Murphy’s law

It was not the worst of all possible times for the gas to run out.  We were not expecting people for dinner.  We were, however, just frying the chicken when the gas started to stutter then went out.  It was around 20:00 on a Saturday night.  The gas supplier was closed. They do not open on a Sunday.  It’s fortunate that we have a two-ring gas stove in the back house and that had not run out.

Hilary had to run between houses with a hot pan full of chicken schnitzel…  Fortunately the rest of the dishes were cooked during the afternoon.

Sunday’s breakfast soup had to be warmed up and tea made in the back house.  Sunday dinner was prepared in the usual place and taken to the back house for cooking.

First thing on Monday we phoned the gas…  Tea and soup were made in the front house today!

Either we use a lot more cooker gas in winter or the cylinders are not evenly filled.   Most seem to last about two months but the one we got last April was good till October….   In winter we have tea on the stove for hours, cook beans, and stews.  In summer we probably use a lot less gas.

They say that natural gas is coming, piped in from Izmir.  It may happen in time, like the Metro which is also meant to be coming.  In time.  But until then we are subject the vagaries of gas bottles and Murphy’s Law.

12 responses to “Murphy’s law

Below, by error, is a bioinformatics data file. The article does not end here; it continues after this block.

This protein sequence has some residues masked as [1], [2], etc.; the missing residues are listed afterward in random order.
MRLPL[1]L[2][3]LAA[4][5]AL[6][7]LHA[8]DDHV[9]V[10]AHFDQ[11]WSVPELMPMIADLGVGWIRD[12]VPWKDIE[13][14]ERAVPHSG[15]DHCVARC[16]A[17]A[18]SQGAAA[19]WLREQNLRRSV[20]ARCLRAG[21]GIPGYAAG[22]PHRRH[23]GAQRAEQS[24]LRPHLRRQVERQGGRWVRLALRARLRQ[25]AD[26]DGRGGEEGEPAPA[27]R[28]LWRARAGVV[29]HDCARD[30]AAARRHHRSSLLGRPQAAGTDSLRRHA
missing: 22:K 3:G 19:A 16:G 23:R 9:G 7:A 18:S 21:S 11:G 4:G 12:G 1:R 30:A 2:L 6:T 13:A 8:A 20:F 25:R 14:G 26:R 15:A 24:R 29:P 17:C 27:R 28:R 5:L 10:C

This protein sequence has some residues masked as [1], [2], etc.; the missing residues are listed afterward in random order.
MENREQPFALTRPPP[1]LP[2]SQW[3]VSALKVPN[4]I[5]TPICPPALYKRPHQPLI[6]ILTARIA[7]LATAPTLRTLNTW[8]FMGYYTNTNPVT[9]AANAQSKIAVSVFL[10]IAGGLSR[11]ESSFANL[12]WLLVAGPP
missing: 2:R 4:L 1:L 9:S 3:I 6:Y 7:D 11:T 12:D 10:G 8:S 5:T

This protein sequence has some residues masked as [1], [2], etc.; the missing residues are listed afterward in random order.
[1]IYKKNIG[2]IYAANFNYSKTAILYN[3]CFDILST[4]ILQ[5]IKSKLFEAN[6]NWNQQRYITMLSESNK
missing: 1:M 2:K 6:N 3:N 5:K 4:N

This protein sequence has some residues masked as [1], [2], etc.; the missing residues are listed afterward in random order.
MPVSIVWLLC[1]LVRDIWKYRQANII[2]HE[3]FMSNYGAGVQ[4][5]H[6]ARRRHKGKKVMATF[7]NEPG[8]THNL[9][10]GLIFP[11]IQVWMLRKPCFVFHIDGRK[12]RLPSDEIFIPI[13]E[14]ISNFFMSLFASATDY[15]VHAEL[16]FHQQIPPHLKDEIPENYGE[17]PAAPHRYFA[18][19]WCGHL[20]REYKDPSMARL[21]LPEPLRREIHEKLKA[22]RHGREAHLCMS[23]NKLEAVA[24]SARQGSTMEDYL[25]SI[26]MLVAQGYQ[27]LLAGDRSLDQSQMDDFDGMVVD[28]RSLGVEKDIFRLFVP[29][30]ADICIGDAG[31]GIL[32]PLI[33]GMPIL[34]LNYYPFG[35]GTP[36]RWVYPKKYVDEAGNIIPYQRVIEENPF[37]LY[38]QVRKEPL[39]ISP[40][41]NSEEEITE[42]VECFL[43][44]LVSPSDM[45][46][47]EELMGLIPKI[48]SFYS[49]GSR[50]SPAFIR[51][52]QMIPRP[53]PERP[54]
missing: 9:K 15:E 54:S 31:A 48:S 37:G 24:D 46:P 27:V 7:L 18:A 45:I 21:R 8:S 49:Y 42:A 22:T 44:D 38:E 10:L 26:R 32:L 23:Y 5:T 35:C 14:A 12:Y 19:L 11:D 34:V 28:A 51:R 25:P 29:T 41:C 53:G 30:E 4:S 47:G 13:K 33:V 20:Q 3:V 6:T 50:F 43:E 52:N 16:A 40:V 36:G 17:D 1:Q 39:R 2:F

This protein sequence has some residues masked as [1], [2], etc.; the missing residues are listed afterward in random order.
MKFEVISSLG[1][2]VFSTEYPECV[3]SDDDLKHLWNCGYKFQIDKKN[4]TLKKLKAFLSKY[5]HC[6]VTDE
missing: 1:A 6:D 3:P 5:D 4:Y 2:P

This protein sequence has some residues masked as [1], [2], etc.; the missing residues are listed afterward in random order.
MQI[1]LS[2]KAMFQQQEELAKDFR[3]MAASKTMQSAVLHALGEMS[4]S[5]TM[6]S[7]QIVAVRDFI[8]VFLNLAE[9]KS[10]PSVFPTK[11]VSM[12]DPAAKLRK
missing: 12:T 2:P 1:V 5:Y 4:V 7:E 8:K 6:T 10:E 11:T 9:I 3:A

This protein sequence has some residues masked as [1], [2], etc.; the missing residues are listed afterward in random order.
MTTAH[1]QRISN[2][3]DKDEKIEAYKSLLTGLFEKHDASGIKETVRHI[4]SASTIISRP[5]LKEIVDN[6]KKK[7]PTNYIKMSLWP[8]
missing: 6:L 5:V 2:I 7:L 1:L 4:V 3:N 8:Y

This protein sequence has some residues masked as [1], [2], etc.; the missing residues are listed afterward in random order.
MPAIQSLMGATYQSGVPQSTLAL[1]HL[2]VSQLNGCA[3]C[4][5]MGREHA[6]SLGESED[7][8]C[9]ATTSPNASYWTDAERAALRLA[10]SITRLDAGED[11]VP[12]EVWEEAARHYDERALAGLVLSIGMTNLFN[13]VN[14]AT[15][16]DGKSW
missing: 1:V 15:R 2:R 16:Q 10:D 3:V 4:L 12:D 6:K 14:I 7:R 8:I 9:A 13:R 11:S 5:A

1. We had the same problem last month. Our last but one bottle last 5 months, the next one only 6 weeks. We invested in a new regulator to see if this solves the mystery.

    • Please let us know if you solve the mystery. I know we cook more in winter (and we make tea in the back house in summer) but remain unconvinced that we use three times as much gas. Though, thinking about soup and tea and beans and vegetables that need longer cooking, perhaps we do…

  2. Annette newton

    Did you get my e mail about meeting up think I sent to right add. Xx

  3. Was it cold when the gas spluttered to a halt? Cold weather reduces the pressure if the gas level is low. A shake of the bottle, and a warm (not hot) hot water bottle and a blanket could help in short term.

  4. . . spare bottle? 🙂

  5. I’ve had mine run out at the most inconvenient times, usually when my husband is away, and we don’t have a delivery service to this village. The village shop man sometimes keeps spare bottles but not always (and usually not when I actually need one). We do adapt though, I am thankful for my microwave and electric slow cooker. Alan’s right…we should keep a spare. I always mean to but forget to get round to it.

    • We keep meaning either to keep a spare (but there is a question of where to keep it) or to convert to the same sort of bottle that goes in the other house and in the gas soba. But when it’s working we tend to forget our good intentions…

  6. Sounds annoying to say the least! But you managed …:))

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